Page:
Is MapReduce obsolete?

Last week, the Register announced that Google moved “away from MapReduce.” Given that several companies adopted MapReduce (hence copying Google), is Google moving a step ahead of its copycats? Moreover, Tony Bain is asking today whether Stonebraker was right in stating that MapReduce was a “a giant step backward.” Is MapReduce itself any good?

As reported by the Register, one problem with MapReduce is that it is essentially batch-processing oriented. Once you start the process, you can’t easily update the input data and expect the output to be sane. Thus, MapReduce is poor at real-time processing. Yet, it will remain fine for latence-oblivious applications such as Extract-Transform-Load or number crunching.

We now expect Google to index my blog post within minutes after I post them. Google had to update its batch-oriented architecture for a real-time indexing approach. However, it is unclear whether this puts Google technologically ahead of, say, Microsoft Bing.

The big picture is maybe more interesting. We used to view the Web as a large collection of documents—as a library. Indexes updated daily were just fine. We now view the Web as an endless stream of data—like a live meeting between billions of people.

Further reading: Julian Hyde, Data in Flight, ACM Queue, 2009.

Daniel Lemire, "Is MapReduce obsolete?," in Daniel Lemire's blog, September 15, 2010.

Published by

Daniel Lemire

A computer science professor at the University of Quebec (TELUQ).

7 thoughts on “Is MapReduce obsolete?”

  1. It does seem like we need methods that refine incrementally.

    With the effervescence of activity in social media (many true experts now getting into that game) and increasingly rapid creation of new knowledge, models, and frameworks, knowledge is becoming obsolete faster and it seems like it is more and important to know about activity that occurs in the present, even as it builds on the past.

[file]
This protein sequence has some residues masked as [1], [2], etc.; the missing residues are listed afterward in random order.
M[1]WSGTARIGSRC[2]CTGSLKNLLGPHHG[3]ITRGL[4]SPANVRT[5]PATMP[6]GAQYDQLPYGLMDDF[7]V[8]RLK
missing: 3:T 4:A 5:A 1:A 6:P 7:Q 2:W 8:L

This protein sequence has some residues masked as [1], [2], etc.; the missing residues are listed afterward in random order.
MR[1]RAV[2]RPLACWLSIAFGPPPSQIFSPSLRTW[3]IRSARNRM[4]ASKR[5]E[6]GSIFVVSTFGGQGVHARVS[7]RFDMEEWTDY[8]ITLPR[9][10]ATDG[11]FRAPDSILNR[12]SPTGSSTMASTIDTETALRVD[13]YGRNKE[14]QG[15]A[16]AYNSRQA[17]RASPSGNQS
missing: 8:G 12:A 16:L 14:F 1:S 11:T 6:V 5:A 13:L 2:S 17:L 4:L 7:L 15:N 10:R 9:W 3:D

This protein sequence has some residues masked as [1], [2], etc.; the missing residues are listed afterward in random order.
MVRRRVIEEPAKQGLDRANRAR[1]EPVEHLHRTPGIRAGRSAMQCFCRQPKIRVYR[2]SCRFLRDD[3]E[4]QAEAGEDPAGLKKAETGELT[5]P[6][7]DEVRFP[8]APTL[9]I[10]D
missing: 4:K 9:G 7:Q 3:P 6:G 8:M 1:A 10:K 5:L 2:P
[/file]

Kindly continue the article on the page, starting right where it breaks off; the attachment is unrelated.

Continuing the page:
2. (My argument is that there is a necessary coevolution between search and the kind of fine-grained open collaboration that is now emerging on the Web.)

  3. It’s true you don’t want to use a system designed for large scale batch processing for tasks that aren’t large scale batch processing.

    For example, there was an article a while back talking about how GMail ran into problems because the data storage was ultimately layered on top of GFS, which isn’t designed for random access workloads:

    That being said, I think the Register article is badly overstated. Incremental index updates are run out of Bigtable, but full index rebuilds are probably still run out of MapReduce/GFS. Moreover, Bigtable itself is layered on top of GFS.

  4. 1. Stonebraker IMHO create a huge mess. Because map-reduce is nowhere close to a database system. All this comparison does not make much sense.

    2. Most data is still static. Dynamic data, of course, needs special treatment.

  5. Google insiders’ reactions to that article was “What? That’s a weird reading. Buh? Lipkovitz was misquoted!” and “what a crappy article.”

    The article is, apparently, very misleading and, in places, downright wrong. Google built something cool and new, but in no way are they moving away from MapReduce.

    And, on a personal note, Stonebraker seems like an ass.

  6. (a) MapReduce is a wonderful tool for a large open class of problems.
    (b) from the very start, Google had other ways to run distributed processing atop GFS (not just MapReduce)
    (c) if I believed in conspiracy theories, I’d state that the original Google’s paper about MapReduce was a smart decoy to create a confusion among “fast followers” and send them on a wrong trail by downplaying the importance of GFS (compared to MapReduce).
    One of the reasons of Hadoop’s success is that (unlike other similar attempt) it focused on its file system from the very start.

Leave a Reply

Your email address will not be published.

You may subscribe to this blog by email.